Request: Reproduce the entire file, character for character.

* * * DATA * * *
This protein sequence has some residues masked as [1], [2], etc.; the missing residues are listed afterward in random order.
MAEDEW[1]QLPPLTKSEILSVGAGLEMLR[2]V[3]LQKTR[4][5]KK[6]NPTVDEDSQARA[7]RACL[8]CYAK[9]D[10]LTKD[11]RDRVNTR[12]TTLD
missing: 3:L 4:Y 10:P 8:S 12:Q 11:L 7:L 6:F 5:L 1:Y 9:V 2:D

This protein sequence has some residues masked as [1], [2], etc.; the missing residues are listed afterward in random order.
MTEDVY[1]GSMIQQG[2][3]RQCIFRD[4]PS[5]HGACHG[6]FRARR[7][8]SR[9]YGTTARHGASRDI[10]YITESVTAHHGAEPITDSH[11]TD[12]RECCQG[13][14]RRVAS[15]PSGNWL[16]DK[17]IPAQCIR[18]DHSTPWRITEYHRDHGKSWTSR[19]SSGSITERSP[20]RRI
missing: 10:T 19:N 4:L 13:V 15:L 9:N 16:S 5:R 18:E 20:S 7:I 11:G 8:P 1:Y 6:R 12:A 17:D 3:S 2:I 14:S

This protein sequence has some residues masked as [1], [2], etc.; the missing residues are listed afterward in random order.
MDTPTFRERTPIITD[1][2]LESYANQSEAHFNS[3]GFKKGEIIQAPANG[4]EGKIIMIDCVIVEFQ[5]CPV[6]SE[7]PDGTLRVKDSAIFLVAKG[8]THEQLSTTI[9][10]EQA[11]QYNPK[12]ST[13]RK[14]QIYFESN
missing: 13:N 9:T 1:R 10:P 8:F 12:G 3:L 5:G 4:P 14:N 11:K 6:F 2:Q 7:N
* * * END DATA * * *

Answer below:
This protein sequence has some residues masked as [1], [2], etc.; the missing residues are listed afterward in random order.
MAEDEW[1]QLPPLTKSEILSVGAGLEMLR[2]V[3]LQKTR[4][5]KK[6]NPTVDEDSQARA[7]RACL[8]CYAK[9]D[10]LTKD[11]RDRVNTR[12]TTLD
missing: 3:L 4:Y 10:P 8:S 12:Q 11:L 7:L 6:F 5:L 1:Y 9:V 2:D

This protein sequence has some residues masked as [1], [2], etc.; the missing residues are listed afterward in random order.
MTEDVY[1]GSMIQQG[2][3]RQCIFRD[4]PS[5]HGACHG[6]FRARR[7][8]SR[9]YGTTARHGASRDI[10]YITESVTAHHGAEPITDSH[11]TD[12]RECCQG[13][14]RRVAS[15]PSGNWL[16]DK[17]IPAQCIR[18]DHSTPWRITEYHRDHGKSWTSR[19]SSGSITERSP[20]RRI
missing: 10:T 19:N 4:L 13:V 15:L 9:N 16:S 5:R 18:E 20:S 7:I 11:G 8:P 1:Y 6:R 12:A 17:D 3:S 2:I 14:S

This protein sequence has some residues masked as [1], [2], etc.; the missing residues are listed afterward in random order.
MDTPTFRERTPIITD[1][2]LESYANQSEAHFNS[3]GFKKGEIIQAPANG[4]EGKIIMIDCVIVEFQ[5]CPV[6]SE[7]PDGTLRVKDSAIFLVAKG[8]THEQLSTTI[9][10]EQA[11]QYNPK[12]ST[13]RK[14]QIYFESN
missing: 13:N 9:T 1:R 10:P 8:F 12:G 3:L 5:G 4:P 14:N 11:K 6:F 2:Q 7:N